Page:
United States District Court, E.D. Kentucky, Northern Division, Ashland
February 5, 2014
JASON SETH MULLINS and TABITHA DAWN MULLINS, Plaintiffs,
MARATHON PETROLEUM CO., LP., and MARATHON INVESTMENT LLC, Defendants.
MEMORANDUM OPINION AND ORDER
HENRY R. WILHOIT, Jr., District Judge.
This matter is before the Court upon the Marathon Defendants' Motion for Judgment on the Pleadings or in the Alternative for Summary Judgment [Docket No. 45]. This Court permitted Plaintiffs additional time in which to respond to the motion [Docket No. 52]. Plaintiffs have filed a supplemental response [Docket No. 55] and this matter is ripe for decision. For the reasons set forth herein, this Court finds that the Defendants are entitled to judgment as a matter of law.
I. FACTUAL AND PROCEDURAL BACKGROUND
Plaintiff Jason Mullins alleges that on May 11, 2012, while he was employed by Defendant Marathon Petroleum Company as a barge cleaner, Ken Rakes, an employee of Securitas Security Services saw a rifle in backseat of Plaintiff's vehicle, which was parked Marathon's lot [Amended Complaint, Docket No. 13 at ¶ 19]. Plaintiffs allege that after the hunting rifle was observed in his vehicle, Mr. Mullins was called into a meeting with three members of Marathon's safety department. [ Id. at ¶ 25]. Plaintiffs assert that after several meetings, Marathon informed Mr. Mullins that he was being suspended one day without pay and placed on probation for 24 months for violating the company's weapons policy. [ Id. at ¶¶ 25-29].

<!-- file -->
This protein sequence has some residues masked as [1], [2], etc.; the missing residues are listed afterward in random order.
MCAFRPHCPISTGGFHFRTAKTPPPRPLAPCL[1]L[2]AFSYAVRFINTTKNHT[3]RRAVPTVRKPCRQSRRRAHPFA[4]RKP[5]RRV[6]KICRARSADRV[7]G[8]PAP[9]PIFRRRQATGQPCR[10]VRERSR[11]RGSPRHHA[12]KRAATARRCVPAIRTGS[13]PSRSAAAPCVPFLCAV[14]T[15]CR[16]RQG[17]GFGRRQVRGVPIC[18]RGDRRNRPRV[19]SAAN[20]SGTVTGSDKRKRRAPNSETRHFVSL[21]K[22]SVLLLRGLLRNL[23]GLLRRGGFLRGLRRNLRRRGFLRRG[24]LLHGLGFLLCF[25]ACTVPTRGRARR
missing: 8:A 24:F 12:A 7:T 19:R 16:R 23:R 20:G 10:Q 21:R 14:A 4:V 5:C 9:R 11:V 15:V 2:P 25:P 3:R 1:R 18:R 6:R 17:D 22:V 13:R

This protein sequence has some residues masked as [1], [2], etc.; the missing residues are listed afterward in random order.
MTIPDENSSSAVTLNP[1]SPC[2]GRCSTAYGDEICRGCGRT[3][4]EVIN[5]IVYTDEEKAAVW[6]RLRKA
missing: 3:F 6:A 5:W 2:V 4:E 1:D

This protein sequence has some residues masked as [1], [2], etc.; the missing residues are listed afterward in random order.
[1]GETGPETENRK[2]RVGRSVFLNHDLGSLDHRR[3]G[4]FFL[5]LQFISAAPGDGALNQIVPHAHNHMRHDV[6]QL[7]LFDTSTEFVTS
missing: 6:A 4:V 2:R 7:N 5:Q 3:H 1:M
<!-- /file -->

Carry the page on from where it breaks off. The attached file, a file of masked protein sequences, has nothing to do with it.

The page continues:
Plaintiffs allege that as a result of this discipline, Mr. Mullins could be "fired for any violation of any company rule or policy, no matter how minor." [Doc #: 13 at ¶ 30]. Plaintiffs also claim that as a result of the discipline imposed by Marathon, Mr. Mullins was unable "to apply and test for several higher-paying positions" with Marathon. [Doc #: 13 at ¶ 31]. They contend that Mr. Mullins "intended to pursue higher paying positions prior to being placed on probation." [Doc #: 13 at ¶ 33]. Plaintiffs further allege that as a result of the actions of the Defendants, Mr. Mullins "suffered a great deal of stress and anxiety." [Doc #: 13 at ¶ 37]. They claim that this culminated in Mr. Mullins being hospitalized for five days for treatment of an aneurism resulting from a drastic increase in his blood pressure. [Doc #: 13 at ¶ 39-41].
On November 30, 2012, Plaintiff Jason Mullins and his wife Tabitha Mullins filed this lawsuit in Boyd Circuit Court against Marathon, Securitas, Chet Smith, Bea Smith and Jamie Alcorn [Docket No. 1-1] seeking the following elements of damages: